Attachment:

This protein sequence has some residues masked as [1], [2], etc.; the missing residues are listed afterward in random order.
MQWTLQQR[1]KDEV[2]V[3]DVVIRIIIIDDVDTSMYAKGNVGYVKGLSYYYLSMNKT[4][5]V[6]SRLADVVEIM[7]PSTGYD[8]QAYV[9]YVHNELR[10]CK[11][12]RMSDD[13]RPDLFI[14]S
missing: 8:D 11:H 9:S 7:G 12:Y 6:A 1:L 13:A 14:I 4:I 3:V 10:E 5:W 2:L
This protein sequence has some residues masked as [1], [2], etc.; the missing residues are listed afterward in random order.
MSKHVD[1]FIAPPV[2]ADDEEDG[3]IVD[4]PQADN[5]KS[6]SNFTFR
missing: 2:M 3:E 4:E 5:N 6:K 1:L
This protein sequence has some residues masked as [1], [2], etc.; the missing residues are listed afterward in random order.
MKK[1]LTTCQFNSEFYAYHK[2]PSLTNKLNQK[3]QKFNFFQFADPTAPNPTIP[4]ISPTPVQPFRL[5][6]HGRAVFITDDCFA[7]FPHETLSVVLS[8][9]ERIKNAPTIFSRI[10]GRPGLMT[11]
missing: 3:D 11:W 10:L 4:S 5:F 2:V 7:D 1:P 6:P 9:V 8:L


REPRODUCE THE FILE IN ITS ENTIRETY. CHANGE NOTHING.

This protein sequence has some residues masked as [1], [2], etc.; the missing residues are listed afterward in random order.
MQWTLQQR[1]KDEV[2]V[3]DVVIRIIIIDDVDTSMYAKGNVGYVKGLSYYYLSMNKT[4][5]V[6]SRLADVVEIM[7]PSTGYD[8]QAYV[9]YVHNELR[10]CK[11][12]RMSDD[13]RPDLFI[14]S
missing: 8:D 11:H 9:S 7:G 12:Y 6:A 1:L 13:A 14:I 4:I 3:V 10:E 5:W 2:L
This protein sequence has some residues masked as [1], [2], etc.; the missing residues are listed afterward in random order.
MSKHVD[1]FIAPPV[2]ADDEEDG[3]IVD[4]PQADN[5]KS[6]SNFTFR
missing: 2:M 3:E 4:E 5:N 6:K 1:L
This protein sequence has some residues masked as [1], [2], etc.; the missing residues are listed afterward in random order.
MKK[1]LTTCQFNSEFYAYHK[2]PSLTNKLNQK[3]QKFNFFQFADPTAPNPTIP[4]ISPTPVQPFRL[5][6]HGRAVFITDDCFA[7]FPHETLSVVLS[8][9]ERIKNAPTIFSRI[10]GRPGLMT[11]
missing: 3:D 11:W 10:L 4:S 5:F 2:V 7:D 1:P 6:P 9:V 8:L